Corker gave CNN an interview on Capitol Hill in which he suggested Trump's presidency is not salvageable and regrets ever supporting him as a candidate. "Let me put it this way: I would not do that again," Corker said regarding his 2016 endorsement.
"I think at the end of the day, when his term is over, I think the debasing of our nation, the constant non-truth telling, just the name-calling, I think the debasement of our nation will be what he's remembered most for and that's regretful," Corker said.
Trump's tweets continued after that.
Asked if he was still planning on attending today's Senate GOP lunch with Trump, Corker responded: "Oh, definitely. It's my lunch."
It's a fresh reminder that Trump's Senate visit comes while he has at odds on both policy and politics with an unusually high number of members of his own party.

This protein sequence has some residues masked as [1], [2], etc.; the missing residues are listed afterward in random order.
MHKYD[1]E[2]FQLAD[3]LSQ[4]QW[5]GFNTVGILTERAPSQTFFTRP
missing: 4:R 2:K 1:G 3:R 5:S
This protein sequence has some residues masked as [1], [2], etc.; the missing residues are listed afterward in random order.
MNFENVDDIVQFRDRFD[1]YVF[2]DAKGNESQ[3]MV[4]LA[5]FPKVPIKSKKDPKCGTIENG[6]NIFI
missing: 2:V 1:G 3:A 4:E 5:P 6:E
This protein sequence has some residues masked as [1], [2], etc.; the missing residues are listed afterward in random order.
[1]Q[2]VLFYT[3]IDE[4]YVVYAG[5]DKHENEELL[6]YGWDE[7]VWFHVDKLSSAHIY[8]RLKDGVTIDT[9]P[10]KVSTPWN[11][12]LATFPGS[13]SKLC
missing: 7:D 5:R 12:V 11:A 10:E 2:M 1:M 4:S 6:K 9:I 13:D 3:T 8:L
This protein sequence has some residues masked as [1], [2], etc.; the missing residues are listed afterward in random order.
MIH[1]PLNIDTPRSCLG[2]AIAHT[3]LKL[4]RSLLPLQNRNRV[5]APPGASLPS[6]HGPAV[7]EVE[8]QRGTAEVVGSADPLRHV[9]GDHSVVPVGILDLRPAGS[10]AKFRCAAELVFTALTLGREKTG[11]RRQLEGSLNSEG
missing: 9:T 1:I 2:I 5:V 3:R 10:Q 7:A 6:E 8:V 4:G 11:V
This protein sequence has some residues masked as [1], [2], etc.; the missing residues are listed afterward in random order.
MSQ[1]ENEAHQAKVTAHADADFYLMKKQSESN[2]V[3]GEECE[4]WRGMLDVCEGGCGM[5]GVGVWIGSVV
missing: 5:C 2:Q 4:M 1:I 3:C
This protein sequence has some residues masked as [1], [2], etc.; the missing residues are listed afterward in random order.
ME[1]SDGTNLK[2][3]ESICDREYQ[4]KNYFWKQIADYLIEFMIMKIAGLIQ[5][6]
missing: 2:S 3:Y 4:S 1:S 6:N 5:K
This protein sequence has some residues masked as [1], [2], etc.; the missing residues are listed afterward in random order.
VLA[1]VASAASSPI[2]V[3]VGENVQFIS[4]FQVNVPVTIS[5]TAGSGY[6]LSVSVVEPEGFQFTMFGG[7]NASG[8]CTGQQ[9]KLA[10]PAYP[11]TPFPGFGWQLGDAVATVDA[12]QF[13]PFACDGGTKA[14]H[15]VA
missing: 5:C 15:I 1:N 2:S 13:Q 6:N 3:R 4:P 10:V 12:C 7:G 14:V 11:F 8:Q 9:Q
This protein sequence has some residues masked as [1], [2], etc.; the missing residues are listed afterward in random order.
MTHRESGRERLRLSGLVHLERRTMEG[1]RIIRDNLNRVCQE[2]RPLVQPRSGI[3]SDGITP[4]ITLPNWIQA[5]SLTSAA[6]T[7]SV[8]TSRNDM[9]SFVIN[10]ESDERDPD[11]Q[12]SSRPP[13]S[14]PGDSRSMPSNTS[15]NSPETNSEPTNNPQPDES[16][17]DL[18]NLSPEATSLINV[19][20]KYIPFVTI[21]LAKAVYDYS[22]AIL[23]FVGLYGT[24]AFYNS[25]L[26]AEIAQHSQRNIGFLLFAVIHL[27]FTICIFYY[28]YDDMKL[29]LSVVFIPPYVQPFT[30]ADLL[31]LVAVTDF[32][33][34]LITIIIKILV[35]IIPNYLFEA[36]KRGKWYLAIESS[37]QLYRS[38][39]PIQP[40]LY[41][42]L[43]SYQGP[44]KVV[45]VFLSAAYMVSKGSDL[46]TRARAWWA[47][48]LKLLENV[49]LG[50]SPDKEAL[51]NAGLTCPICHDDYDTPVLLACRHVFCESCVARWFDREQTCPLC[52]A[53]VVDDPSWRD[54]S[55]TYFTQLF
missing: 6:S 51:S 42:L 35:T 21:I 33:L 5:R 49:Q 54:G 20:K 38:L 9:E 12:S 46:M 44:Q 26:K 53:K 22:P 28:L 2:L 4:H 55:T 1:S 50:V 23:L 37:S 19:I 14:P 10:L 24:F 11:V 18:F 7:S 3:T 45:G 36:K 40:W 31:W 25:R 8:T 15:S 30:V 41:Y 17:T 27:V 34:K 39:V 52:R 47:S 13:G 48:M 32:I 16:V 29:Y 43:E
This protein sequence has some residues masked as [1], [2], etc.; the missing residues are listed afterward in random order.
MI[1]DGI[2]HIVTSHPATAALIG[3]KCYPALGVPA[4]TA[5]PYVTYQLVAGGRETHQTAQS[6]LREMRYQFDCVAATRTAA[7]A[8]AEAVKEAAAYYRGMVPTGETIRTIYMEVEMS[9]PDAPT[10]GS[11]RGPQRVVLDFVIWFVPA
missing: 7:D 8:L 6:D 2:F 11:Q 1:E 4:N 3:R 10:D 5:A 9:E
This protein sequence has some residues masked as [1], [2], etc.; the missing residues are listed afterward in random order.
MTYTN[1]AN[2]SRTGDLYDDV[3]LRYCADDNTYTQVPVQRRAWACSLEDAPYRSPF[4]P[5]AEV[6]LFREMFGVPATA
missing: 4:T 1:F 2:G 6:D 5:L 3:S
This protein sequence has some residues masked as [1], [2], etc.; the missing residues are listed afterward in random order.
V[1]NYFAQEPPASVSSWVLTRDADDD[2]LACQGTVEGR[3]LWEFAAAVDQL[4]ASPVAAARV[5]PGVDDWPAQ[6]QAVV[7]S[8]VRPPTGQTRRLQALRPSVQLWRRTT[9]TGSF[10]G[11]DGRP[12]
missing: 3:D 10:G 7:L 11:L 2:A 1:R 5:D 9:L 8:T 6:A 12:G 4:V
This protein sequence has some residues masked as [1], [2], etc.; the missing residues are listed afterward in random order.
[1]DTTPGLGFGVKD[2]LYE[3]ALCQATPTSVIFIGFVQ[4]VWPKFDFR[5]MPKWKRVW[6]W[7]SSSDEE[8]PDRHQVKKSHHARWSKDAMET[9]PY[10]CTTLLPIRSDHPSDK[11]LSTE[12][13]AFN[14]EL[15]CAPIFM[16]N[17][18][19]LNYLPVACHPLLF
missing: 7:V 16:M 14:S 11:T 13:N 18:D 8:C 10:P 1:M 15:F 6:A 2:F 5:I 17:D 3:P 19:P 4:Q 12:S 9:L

Corker and John McCain of Arizona have been vocal critics of Trump's leadership skills. Corker, who is retiring, is also a key vote on tax legislation. He has vowed to oppose any bill he believes will add to the deficit. The United States' debt topped $20 trillion for the first time ever in September, and Corker has said he views the debt as the most significant threat to national security.
Republicans like McCain and Sen. Lindsey Graham, R-S.C., are eager for more information from the Trump administration on a recent military operation in Niger that killed four soldiers. McCain has suggested the Armed Services Committee will conduct oversight hearings to figure out what went wrong.
Sen. Lamar Alexander, R-Tenn., is trying to get the president on board for his bipartisan health care plan to bolster the individual insurance market. The bill, coauthored with Sen. Patty Murray, D-Wash., potentially has the support in the Senate to overcome a filibuster, but it doesn't stand a chance unless Trump gets on board. Senate Majority Leader Mitch McConnell has said he will not bring it up for a vote unless the president is guaranteed to sign it. Alexander has warned that inaction could cost premiums to spike further.